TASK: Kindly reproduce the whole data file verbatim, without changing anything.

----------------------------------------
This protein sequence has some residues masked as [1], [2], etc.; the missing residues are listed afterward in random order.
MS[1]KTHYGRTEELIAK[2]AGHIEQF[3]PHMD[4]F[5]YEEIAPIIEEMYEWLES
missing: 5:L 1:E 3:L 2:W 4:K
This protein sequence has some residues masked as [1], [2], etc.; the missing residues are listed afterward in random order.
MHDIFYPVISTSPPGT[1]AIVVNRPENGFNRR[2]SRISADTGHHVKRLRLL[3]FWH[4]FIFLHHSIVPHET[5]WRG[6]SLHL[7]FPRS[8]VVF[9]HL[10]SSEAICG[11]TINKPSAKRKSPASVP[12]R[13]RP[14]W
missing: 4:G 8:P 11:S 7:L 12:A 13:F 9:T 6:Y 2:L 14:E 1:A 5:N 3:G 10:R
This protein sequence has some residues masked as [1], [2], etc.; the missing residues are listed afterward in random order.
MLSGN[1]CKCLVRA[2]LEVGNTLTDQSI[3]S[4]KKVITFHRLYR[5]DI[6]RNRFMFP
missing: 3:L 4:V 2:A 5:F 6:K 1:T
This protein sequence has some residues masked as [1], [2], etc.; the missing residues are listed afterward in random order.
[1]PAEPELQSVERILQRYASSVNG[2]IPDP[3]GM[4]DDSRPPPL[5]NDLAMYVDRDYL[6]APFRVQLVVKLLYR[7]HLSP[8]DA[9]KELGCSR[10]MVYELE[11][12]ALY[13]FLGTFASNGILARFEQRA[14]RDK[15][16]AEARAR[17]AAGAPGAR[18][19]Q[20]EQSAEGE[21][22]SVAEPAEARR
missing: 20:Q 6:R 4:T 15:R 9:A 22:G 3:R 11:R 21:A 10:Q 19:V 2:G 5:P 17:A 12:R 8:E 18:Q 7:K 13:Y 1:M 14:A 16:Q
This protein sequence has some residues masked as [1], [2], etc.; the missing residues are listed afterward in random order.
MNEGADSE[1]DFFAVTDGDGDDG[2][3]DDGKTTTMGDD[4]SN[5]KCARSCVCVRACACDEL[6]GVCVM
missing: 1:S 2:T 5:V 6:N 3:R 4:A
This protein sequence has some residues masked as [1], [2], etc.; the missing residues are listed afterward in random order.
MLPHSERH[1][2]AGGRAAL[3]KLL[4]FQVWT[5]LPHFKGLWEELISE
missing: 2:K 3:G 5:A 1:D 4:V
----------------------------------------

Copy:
This protein sequence has some residues masked as [1], [2], etc.; the missing residues are listed afterward in random order.
MS[1]KTHYGRTEELIAK[2]AGHIEQF[3]PHMD[4]F[5]YEEIAPIIEEMYEWLES
missing: 5:L 1:E 3:L 2:W 4:K
This protein sequence has some residues masked as [1], [2], etc.; the missing residues are listed afterward in random order.
MHDIFYPVISTSPPGT[1]AIVVNRPENGFNRR[2]SRISADTGHHVKRLRLL[3]FWH[4]FIFLHHSIVPHET[5]WRG[6]SLHL[7]FPRS[8]VVF[9]HL[10]SSEAICG[11]TINKPSAKRKSPASVP[12]R[13]RP[14]W
missing: 4:G 8:P 11:S 7:L 12:A 13:F 9:T 6:Y 2:L 14:E 1:A 5:N 3:G 10:R
This protein sequence has some residues masked as [1], [2], etc.; the missing residues are listed afterward in random order.
MLSGN[1]CKCLVRA[2]LEVGNTLTDQSI[3]S[4]KKVITFHRLYR[5]DI[6]RNRFMFP
missing: 3:L 4:V 2:A 5:F 6:K 1:T
This protein sequence has some residues masked as [1], [2], etc.; the missing residues are listed afterward in random order.
[1]PAEPELQSVERILQRYASSVNG[2]IPDP[3]GM[4]DDSRPPPL[5]NDLAMYVDRDYL[6]APFRVQLVVKLLYR[7]HLSP[8]DA[9]KELGCSR[10]MVYELE[11][12]ALY[13]FLGTFASNGILARFEQRA[14]RDK[15][16]AEARAR[17]AAGAPGAR[18][19]Q[20]EQSAEGE[21][22]SVAEPAEARR
missing: 20:Q 6:R 4:T 15:R 9:A 22:G 3:R 11:R 21:A 10:Q 19:V 2:G 5:P 17:A 12:R 8:E 18:Q 7:K 13:Y 1:M 14:A 16:Q
This protein sequence has some residues masked as [1], [2], etc.; the missing residues are listed afterward in random order.
MNEGADSE[1]DFFAVTDGDGDDG[2][3]DDGKTTTMGDD[4]SN[5]KCARSCVCVRACACDEL[6]GVCVM
missing: 1:S 2:T 5:V 6:N 3:R 4:A
This protein sequence has some residues masked as [1], [2], etc.; the missing residues are listed afterward in random order.
MLPHSERH[1][2]AGGRAAL[3]KLL[4]FQVWT[5]LPHFKGLWEELISE
missing: 2:K 3:G 5:A 1:D 4:V